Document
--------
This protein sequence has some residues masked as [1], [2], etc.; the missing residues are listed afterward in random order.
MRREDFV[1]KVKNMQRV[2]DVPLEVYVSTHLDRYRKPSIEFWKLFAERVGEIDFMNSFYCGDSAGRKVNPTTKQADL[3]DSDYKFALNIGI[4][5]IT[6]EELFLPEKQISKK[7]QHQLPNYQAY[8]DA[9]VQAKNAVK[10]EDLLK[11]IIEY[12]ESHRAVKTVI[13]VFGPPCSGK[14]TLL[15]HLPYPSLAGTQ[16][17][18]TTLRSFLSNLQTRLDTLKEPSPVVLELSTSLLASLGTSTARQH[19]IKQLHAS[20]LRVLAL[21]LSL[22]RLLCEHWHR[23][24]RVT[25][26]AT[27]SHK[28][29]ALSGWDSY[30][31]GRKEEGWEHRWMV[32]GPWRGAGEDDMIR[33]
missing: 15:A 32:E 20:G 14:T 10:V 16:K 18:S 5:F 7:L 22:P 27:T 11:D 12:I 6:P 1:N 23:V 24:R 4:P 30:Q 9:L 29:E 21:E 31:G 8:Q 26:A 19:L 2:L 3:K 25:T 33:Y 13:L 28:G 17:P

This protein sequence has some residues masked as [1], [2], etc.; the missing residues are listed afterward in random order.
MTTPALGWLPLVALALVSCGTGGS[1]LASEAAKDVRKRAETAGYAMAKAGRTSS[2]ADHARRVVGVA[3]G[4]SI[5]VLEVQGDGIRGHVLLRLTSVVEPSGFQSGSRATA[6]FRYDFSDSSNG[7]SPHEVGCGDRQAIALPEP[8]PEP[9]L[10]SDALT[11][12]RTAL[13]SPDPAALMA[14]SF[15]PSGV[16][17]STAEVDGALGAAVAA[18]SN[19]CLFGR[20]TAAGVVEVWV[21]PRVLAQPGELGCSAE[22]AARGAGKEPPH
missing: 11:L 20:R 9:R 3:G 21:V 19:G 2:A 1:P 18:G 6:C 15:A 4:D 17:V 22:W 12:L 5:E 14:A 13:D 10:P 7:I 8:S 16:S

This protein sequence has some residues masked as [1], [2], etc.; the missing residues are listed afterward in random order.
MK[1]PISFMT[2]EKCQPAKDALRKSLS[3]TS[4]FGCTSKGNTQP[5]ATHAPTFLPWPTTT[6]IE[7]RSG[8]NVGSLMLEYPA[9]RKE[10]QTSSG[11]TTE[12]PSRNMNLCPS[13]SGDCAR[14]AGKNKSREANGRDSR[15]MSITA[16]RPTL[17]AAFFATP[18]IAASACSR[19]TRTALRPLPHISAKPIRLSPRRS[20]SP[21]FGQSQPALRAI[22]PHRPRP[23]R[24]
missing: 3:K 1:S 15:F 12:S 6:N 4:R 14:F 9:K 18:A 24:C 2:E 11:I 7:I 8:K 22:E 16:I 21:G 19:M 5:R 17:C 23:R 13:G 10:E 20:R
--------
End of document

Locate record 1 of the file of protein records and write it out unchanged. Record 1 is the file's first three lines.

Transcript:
This protein sequence has some residues masked as [1], [2], etc.; the missing residues are listed afterward in random order.
MRREDFV[1]KVKNMQRV[2]DVPLEVYVSTHLDRYRKPSIEFWKLFAERVGEIDFMNSFYCGDSAGRKVNPTTKQADL[3]DSDYKFALNIGI[4][5]IT[6]EELFLPEKQISKK[7]QHQLPNYQAY[8]DA[9]VQAKNAVK[10]EDLLK[11]IIEY[12]ESHRAVKTVI[13]VFGPPCSGK[14]TLL[15]HLPYPSLAGTQ[16][17][18]TTLRSFLSNLQTRLDTLKEPSPVVLELSTSLLASLGTSTARQH[19]IKQLHAS[20]LRVLAL[21]LSL[22]RLLCEHWHR[23][24]RVT[25][26]AT[27]SHK[28][29]ALSGWDSY[30][31]GRKEEGWEHRWMV[32]GPWRGAGEDDMIR[33]
missing: 15:A 32:E 20:G 14:T 10:V 16:K 18:S 5:F 7:L 22:P 27:T 11:D 12:I 6:P 1:N 23:V 24:R 4:P 30:Q 9:L 29:E 21:E 31:G 8:Q 26:A 19:L 2:L 3:K 25:T 33:Y 13:L 28:G 17:P